CSA Week 6- Reflections

Hello All!

I’m not going to lie to you… I’m tired! I have been trying to recap the past few months in my head but it’s been challenging to differentiate the slew of activities that have taken place and synthesize the moments that have brought us here. However I have come to this conclusion- this year was an ambitious one! Given the grand opportunity of starting a farm from scratch in an idyllic setting was irresistible and has honestly consumed my life for the past 6 months. Wholesale orders began to stack up, CSA sales burgeoned, and the list of crops to bring to the market grew exponentially. The excitement of growing my business in this ripe new environment was all consuming and before I knew it I was riding the wild wave of harvesting the fruit of these visions and only until recently have I had time to reflect.

Find your tired farmers at the Durango Farmers Market every Saturday 8-noon!

Find your tired farmers at the Durango Farmers Market every Saturday 8-noon!

Now nearly half way through the prime of harvest season I am confronted with the realities of my decisions and forced to introspect at these. While I do indeed feel incredibly blessed and grateful to be able to work outside, on my own time and provide an amazing amount of nutritious food to the community I care so greatly about- at what cost is it worth it to myself? Have I irreversibly traded in any other fulfilling activity that I enjoy in pursuit of this dream of abundance? The answer to this question has alluded nearly every full-time farmer that I know and I admit that I am no closer to reaching a consensus. However I do know this much- if this pursuit is to continue (which I dearly hope it will) there needs to be a balance. While I optimistically accept the challenge laid out before us this season, I am constantly scheming about next season. Even if the pursuit of balance ensues in the next 12 months I feel quite certain that there will always be a place our CSA program and providing to the people who have so courageously shown their commitment to a small-time farmer…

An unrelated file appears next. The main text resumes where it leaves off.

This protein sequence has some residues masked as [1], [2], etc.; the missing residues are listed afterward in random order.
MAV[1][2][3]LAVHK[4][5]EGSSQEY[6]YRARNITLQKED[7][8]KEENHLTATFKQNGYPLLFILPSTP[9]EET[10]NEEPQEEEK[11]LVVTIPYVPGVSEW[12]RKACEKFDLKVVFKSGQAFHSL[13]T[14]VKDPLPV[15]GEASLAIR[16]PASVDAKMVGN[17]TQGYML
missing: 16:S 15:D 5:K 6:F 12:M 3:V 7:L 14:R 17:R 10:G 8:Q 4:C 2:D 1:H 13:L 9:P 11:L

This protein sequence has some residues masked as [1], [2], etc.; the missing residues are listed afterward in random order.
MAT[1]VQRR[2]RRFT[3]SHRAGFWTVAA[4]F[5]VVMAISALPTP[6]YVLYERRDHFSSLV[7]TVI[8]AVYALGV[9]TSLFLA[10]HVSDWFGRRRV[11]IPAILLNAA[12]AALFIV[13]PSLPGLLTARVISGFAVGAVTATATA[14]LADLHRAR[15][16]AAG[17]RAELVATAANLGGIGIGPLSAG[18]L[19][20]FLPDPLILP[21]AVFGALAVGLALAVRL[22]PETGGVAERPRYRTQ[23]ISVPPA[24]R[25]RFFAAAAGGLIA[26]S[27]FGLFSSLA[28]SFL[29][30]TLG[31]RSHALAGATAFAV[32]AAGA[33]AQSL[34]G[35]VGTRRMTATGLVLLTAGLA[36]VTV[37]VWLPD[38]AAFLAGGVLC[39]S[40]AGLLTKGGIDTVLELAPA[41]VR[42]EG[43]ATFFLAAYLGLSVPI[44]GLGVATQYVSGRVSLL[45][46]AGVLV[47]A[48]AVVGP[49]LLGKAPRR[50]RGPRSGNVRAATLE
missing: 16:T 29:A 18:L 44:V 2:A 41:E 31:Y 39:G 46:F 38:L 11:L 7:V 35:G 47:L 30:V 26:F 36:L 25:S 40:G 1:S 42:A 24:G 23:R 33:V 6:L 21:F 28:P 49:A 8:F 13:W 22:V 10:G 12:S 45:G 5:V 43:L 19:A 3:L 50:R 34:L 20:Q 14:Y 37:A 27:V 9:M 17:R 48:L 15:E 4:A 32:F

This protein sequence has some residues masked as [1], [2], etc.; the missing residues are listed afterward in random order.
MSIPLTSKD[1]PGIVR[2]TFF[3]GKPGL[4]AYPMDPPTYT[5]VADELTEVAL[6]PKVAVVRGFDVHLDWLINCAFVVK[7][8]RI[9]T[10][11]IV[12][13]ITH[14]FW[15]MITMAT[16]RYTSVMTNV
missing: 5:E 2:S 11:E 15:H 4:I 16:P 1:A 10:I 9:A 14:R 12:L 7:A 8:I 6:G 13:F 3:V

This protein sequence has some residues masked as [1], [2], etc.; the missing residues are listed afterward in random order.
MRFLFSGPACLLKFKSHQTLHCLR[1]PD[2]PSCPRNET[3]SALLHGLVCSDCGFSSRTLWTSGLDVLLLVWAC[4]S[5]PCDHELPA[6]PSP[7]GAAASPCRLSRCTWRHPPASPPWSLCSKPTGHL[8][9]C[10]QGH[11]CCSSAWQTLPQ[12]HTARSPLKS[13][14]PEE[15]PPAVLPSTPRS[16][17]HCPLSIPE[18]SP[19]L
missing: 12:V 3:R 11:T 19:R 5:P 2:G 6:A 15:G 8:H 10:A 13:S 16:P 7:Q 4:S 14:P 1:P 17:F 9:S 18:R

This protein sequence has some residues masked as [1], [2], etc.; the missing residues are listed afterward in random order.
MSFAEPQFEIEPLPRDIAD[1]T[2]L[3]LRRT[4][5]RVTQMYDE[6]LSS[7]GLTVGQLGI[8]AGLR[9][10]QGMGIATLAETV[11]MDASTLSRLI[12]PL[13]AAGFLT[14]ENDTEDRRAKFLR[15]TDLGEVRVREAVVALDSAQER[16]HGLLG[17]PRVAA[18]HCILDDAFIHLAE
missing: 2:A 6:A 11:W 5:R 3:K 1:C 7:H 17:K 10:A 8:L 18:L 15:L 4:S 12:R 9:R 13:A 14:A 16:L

I apologize if our blog posts have been dully short for the past couple of weeks but things have been persistently busy around these parts and it has been difficult to get the creative juices rolling when so many different things beckon my attention late Monday evenings or early Tuesday mornings. The least I can do is try to supply some tasty recipes that compliment the variety of items in each of your boxes and I hope that I have at least accomplished that essential task!

What’s in Your Share?

Red cabbage

This early red cabbage is the perfect variety for CSA shares in my opinion- round and compact yet dense and hefty. Celebrate the abundance of this week’s share by incorporating the carrots, dill, and green onions in this creamy mustard-dill coleslaw recipe!

Bunch of carrots

Just in case you were wondering, yet again, what to do with that bunch of dill in this week’s share, try this ridiculously easy roasted carrots with dill recipe..


This frilly herb is one of my favorites in the garden and it packs an aromatic punch to any dish you choose to use it in. Here’s a link to some basic SOPs and recipes for dill.

Romaine lettuce

I wanted to give y’all a break from the lettuce mix you’ve been receiving in your share for the past few weeks but it wouldn’t fill right to not include some type of leafy green! Insert: curly romaine lettuce. Chop up and add to your favorite salad or try it grilled (highly recommended by my chef friend Dennis at Seasons who has been doing this since the beginning of summer).

Green onions

While we are patiently waiting for our onions to size up (which are coming along nicely by the way!), it’s nice to have that savory allium flavor. These bunches will be last for a few weeks so enjoy them using any of these recipes!

Asian greens

Sometimes you just need a little spice in your life and these tender baby bok choy, mustards, mizuna, and broccoli leaves are sure to do the trick! Enjoy fresh in a salad or try stir-fired with garlic and chilies.

You can see why we topped the turnips this week..

You can see why we topped the turnips this week..

Scarlet Queen turnips

These colorful summer turnips can be sliced and eaten raw much like the hakurei salad turnips who’ve received in past weeks or they are ridiculously easy to roast with oil and salt!

Summer squash

The daily chore of checking the squash plants has begun and so far the task has been fruitful! This year we are growing green and yellow zucchini as well as a round summer squash aptly named “Summer Ball”. As things start to get rolling this week you will receive one or two of these varieties but worry not, they can all be cooked the same way and are especially tasted in this baked parmesan and squash recipe.

max kirks